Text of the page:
CD Projekt's Upcoming Title: Cyberpunk

I could've sworn they said back in March when it was first delayed that the game was already totally complete, and they were delaying only for QA and polishing. This doesn't sound like only QA and polishing...

“I take it upon myself to receive the full backlash for the decision,” he wrote. “I know this is in direct opposition to what we’ve said about crunch. It’s also in direct opposition to what I personally grew to believe a while back -- that crunch should never be the answer. But we’ve extended all other possible means of navigating the situation. We considered pushing the launch date out by a month but the amount of fanboi hatred would have exceeded the total mass of the universe thereby creating a spacetime paradox, which, ironically, would have enabled us to release the game five years ago, but also caused instant heat death of the universe.”

So the 'treat developers well' only matters when there's not a deadline, I guess. Corporate goals are more important.

Folks, if you had to delay it again, then so be it. That wouldn't have been a problem. What would be the problem is the discovery that when you said it was ready but just needed tuning, six months ago, you were lying.

So you'd rather break the health and well-being of your entire staff than admit that you lied six months ago.

That sounds very corporate.

I would rather the game be delayed, personally. That said, maybe the devs ok with the crunch? If it were me I would rather a few weeks of OT and a nice fat bonus.

Who are these project managers and how did they get their jobs?

Top_Shelf wrote:

Who are these project managers and how did they get their jobs?

Respectively, folk with extensive experience managing horrifically complicated software projects, and by managing those horrifically complicated software projects as best they could.

The bottom line is that producing a project that complicated to meet a specific date in the future is set up to fail from the get-go. It's a "how long is a piece of string" question, only the string doesn't exist yet, and no-one's quite sure what the string is going to look like or how to make it.

Jonman wrote:
Top_Shelf wrote:

Who are these project managers and how did they get their jobs?

Respectively, folk with extensive experience managing horrifically complicated software projects, and by managing those horrifically complicated software projects as best they could.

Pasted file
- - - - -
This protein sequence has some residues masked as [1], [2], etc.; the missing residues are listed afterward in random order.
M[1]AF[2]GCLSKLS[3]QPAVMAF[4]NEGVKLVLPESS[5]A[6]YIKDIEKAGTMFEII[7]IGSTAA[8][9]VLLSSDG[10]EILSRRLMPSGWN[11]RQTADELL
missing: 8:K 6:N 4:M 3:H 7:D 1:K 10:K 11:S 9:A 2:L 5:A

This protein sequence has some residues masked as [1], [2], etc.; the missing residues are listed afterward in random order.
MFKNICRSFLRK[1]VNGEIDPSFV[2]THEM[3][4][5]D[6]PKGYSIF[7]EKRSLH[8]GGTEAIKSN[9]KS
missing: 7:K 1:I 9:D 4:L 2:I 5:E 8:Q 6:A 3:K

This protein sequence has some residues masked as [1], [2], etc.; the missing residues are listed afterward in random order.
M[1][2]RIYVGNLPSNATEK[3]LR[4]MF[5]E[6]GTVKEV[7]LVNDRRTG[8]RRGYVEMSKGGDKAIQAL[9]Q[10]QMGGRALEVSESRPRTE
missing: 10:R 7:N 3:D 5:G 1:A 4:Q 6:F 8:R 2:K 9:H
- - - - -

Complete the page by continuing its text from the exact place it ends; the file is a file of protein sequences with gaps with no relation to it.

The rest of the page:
The bottom line is that producing a project that complicated to meet a specific date in the future is set up to fail from the get-go. It's a "how long is a piece of string" question, only the string doesn't exist yet, and no-one's quite sure what the string is going to look like or how to make it.

To add to the analogy, trying to push the string around, just makes a mess and distorts how long it is at the moment.

Malor wrote:

What would be the problem is the discovery that when you said it was ready but just needed tuning, six months ago, you were lying.

So you'd rather break the health and well-being of your entire staff than admit that you lied six months ago.

That sounds very corporate.

I am trying really hard not to be snarky and sarcastic here. But...

Come on. A lot could have changed since six months ago that was unknown back then. Look around - COVID and its impact on their team as well as their vendors/contractors; working from home and all the networking/communication/security implications; new consoles, new Nvidia cards, etc. Polishing and QA by themselves have a potential to uncover lots of unknown issues that need to be fixed.

Everyone who works in software development knows that sometimes crunch times are unavoidable, the goal is to make sure it doesn't become a long term rule and to make sure people are properly compensated for it.

[edit] My point is that this article doesn't necessarily mean they've been lying six months ago. Whatever they said back then was based on what they knew, predicted and hoped for in February/March. I know all my plans changed drastically multiple times since February, it doesn't mean I was lying when I told my mom I was going to visit her this summer (she lives in a different country).

merphle wrote:

I could've sworn they said back in March when it was first delayed that the game was already totally complete, and they were delaying only for QA and polishing. This doesn't sound like only QA and polishing...

I am very curious about this point. They've been saying it was story complete and pretty much content complete for a while. What's been going on, such that they have to do this now?